It was the best kind of theatre, being at council last week when West Enders showed up to voice their concerns about the Vision council’s program to create permanent rentals, the Short Term Incentives for Rental or STIR.
Councillors tried to keep the bemusement out of their voices, but weren’t all that successful as they questioned one person after another along essentially the same lines, which was: If you’re opposed to having new rental towers built, what the heck do you think is the solution to what seem to be cyclical rental crises in the city?
Geoff Meggs was the most persistent, asking whether people think there is no rental crisis any more. (Apparently, there are some who think there is no longer a problem with rentals in the West End, in spite of the screaming for the last several years about same.)
Even Suzanne Anton, who has been critical of the STIR program from day one, pointed out quietly to one speaker — a woman who seemed to think that the solution would be to have the city subsidize rents for all the existing residents but not allow any new developments — in a low-key way that “people like it there and over time that will drive rents up.”
I’ve tried to capture some of the current debate on the STIR program in my Globe story today, but it’s a big topic with many side issues that is too big for this box.
And this council is going to have to find answers, not just for Vancouver, but for all the municipalities out there wondering what to do about what’s been a national problem for 30 years — the lack of purpose-built rental housing.
While some of the opposition was clearly unrealistic (yes! let’s ask Vancouver taxpayers to donate money so that everyone currently living in this extremely attractive area in the middle of one of the world’s most desirable cities, an area that’s walking distance to downtown, can all afford to live there at 1990 rent levels), the backlash to the city’s STIR program does raise an interesting dilemma for other cities contemplating a similar program. That dilemma: Given that the city has control over very few tools to help encourage development of rental buildings, what can they use that people are willing to accept?
They can reduce or even eliminate parking. They can reduce fees. But that’s not enough to make the investment attractive for developers, compared to condos, and all the wishing in the world won’t make it so. The main thing cities can offer is density, i.e. more space to build on a lot than what is normally allowed.
But then neighbours get unhappy about that and, as we’re hearing in the West End, they want both less density and more affordability — two parts of the equation that are at odds with each other. The current towers being proposed in the West End could be required to have defined rents that are affordable to the average renter with $38,000 in income — but the city would have to give developers more density to achieve that.
The solution that I’m hearing Brent Granby from the West End Residents Association propose — if I’ve understood correctly — is to mandate inclusionary zoning, i.e. simply tell developers that they have to build in some affordable market rentals into every project. Don’t give them any density, just make it a condition of rezoning.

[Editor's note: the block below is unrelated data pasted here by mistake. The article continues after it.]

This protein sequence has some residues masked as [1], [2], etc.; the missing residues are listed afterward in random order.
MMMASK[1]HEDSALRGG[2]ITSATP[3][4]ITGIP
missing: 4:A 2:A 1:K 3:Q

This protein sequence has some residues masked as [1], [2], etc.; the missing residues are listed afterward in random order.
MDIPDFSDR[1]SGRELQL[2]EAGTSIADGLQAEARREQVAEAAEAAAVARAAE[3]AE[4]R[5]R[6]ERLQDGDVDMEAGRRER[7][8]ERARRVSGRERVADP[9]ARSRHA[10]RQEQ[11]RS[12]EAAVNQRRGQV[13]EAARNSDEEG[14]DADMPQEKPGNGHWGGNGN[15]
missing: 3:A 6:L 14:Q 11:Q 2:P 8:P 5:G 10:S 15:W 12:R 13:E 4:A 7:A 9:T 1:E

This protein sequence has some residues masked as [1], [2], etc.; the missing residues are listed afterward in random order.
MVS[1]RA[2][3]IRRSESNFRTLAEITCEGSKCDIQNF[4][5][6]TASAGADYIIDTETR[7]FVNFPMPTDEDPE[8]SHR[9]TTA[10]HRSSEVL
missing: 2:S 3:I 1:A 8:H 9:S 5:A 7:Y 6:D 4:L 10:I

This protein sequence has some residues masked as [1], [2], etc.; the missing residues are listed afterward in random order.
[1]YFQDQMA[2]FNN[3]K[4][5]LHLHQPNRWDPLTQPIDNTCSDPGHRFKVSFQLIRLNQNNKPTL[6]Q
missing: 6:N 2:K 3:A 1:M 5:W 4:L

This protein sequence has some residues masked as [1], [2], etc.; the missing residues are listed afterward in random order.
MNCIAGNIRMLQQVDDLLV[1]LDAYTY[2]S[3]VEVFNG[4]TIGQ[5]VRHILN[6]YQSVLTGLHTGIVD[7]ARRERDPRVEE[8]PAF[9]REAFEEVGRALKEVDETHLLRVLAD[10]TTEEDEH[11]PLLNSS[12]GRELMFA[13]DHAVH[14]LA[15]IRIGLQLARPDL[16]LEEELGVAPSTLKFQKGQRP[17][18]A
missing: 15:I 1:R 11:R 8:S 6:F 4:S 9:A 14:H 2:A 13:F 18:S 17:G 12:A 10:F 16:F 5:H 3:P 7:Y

But … and this is a complex issue, so I’m sure my educated friends on this blog will be jumping in to add nuance to it … it’s hard to imagine Vancouver being able to do that unless most of the other municipalities did the same. I await the pro-forma numbers to roll in.
On a related topic, people have been commenting in blogs and articles that the Vision council’s aim to create market rental is going to flop because, look, the city built its own market rental apartments over the community centre at 1 Kingsway and they’re sitting empty. Since I live near there, I’ve noticed that too. I called Jerry Evans, the associate director of real-estate services at the city, to find out what’s going on.
He says that at this point, the 98 units are about 65 per cent rented out, which is approximately what they expected at this point. Evans said that, even though the city has had a list of people waiting to get in for years (the centre was supposed to be finished two years ago, but went through incredible construction delays), it always takes about six months for a new rental building to fill up. Even people who want to move in won’t give notice where they are until a building is finished; not every newcomer to the city wants to live in the area and so on. The city started advertising the units in January, when the centre opened.
The building is renting at slightly higher rates than what’s the norm for this area, with its 60s-era walk-ups, but it’s $2 a foot, which apparently is considered reasonable for new construction in Vancouver.
For those who don’t know, this is the only building that the city has built with its own market rental apartments included. The whole concept was the brainchild of former real-estate director Brent Maitland and housing-centre director Cameron Gray, who were desperate for ways to create some market rental in the city — something that private developers abandoned in the 1970s, when the federal government took away several tax advantages connected to rental developments.